Rubbing her arms, she left the cabin and hurried back to the mill house. A single lamp was lit near the grinding stone and it welcomed her with its yellow glow. Pushing the door closed against the night chill, she clasped the handle that would lower the grinding stone onto the grain waiting to be crushed by its weight. She was going to splurge and make herself an over jacket with that sewing machine. A nice, thick wool one that she could button over her bodice and stays to keep her warm. With the speed of the sewing machine, she’d have the time to make one instead of struggling to keep up with replacing the garments that had worn out past spring and summer.
Brianna froze as the words floated in the open mill house window. She hadn’t dared nail this window shut. The air would become a thick, swirling mass of chafe and grain partials if she didn’t let the wind in. Turning the wick down on her lamp, she moved across the floor to peer into the darkness that surrounded her cabin. A horrified gasp left her lips as she watched the dark shapes of men in the night. There was a smack and the splintering sound of a wall being torn apart on her cabin. Backing up, she looked around the mill house, cursing her lack of foresight in leaving her father’s rifle up in the cabin. All of her pride shattered as she recognized the pure reality of how helpless she was in the face of lawless men. She had no idea who was breaking into her home or what they wanted, but might made right as darkness masked their deeds. The sound of more wood being splintered sent her franticly searching for any means of protection.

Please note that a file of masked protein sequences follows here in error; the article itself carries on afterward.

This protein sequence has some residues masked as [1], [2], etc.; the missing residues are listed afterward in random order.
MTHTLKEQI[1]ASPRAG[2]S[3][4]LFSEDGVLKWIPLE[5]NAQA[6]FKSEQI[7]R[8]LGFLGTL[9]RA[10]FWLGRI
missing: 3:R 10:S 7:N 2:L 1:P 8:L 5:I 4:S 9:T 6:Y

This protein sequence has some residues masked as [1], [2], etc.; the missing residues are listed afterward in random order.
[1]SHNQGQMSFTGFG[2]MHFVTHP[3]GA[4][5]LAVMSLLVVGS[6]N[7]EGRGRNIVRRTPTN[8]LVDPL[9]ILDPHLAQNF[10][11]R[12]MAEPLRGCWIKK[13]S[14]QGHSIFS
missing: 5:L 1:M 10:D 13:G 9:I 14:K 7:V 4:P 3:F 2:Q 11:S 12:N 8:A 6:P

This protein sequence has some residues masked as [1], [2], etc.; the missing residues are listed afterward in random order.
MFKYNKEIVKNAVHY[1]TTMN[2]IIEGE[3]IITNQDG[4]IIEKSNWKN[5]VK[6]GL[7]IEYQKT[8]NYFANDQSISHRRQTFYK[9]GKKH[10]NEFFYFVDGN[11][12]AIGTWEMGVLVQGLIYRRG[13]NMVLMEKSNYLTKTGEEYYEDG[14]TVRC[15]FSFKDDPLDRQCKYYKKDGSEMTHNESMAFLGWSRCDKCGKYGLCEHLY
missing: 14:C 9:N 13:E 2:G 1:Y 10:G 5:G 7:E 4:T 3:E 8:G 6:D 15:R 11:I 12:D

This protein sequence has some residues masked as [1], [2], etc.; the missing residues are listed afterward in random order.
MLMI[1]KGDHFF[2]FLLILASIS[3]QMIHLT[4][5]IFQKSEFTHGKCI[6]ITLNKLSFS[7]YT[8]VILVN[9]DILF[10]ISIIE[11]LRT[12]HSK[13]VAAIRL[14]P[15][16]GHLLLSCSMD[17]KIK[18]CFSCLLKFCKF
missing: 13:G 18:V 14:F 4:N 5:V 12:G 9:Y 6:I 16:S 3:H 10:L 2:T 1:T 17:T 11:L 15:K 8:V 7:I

The horses belonging to her invaders were still in the main drive. One false move and they’d tell their masters that she was scurrying away towards town. The mill house door opened onto that drive and might spook the team if she tried to escape the mill. Chewing on her lip, she considered the only other way out. A trapdoor was set into the floor. It was there for cleaning. You just swept everything out the hatch. Many times she’d washed the plank floor down with buckets of water because she could push the water right out of the room through the trapdoor.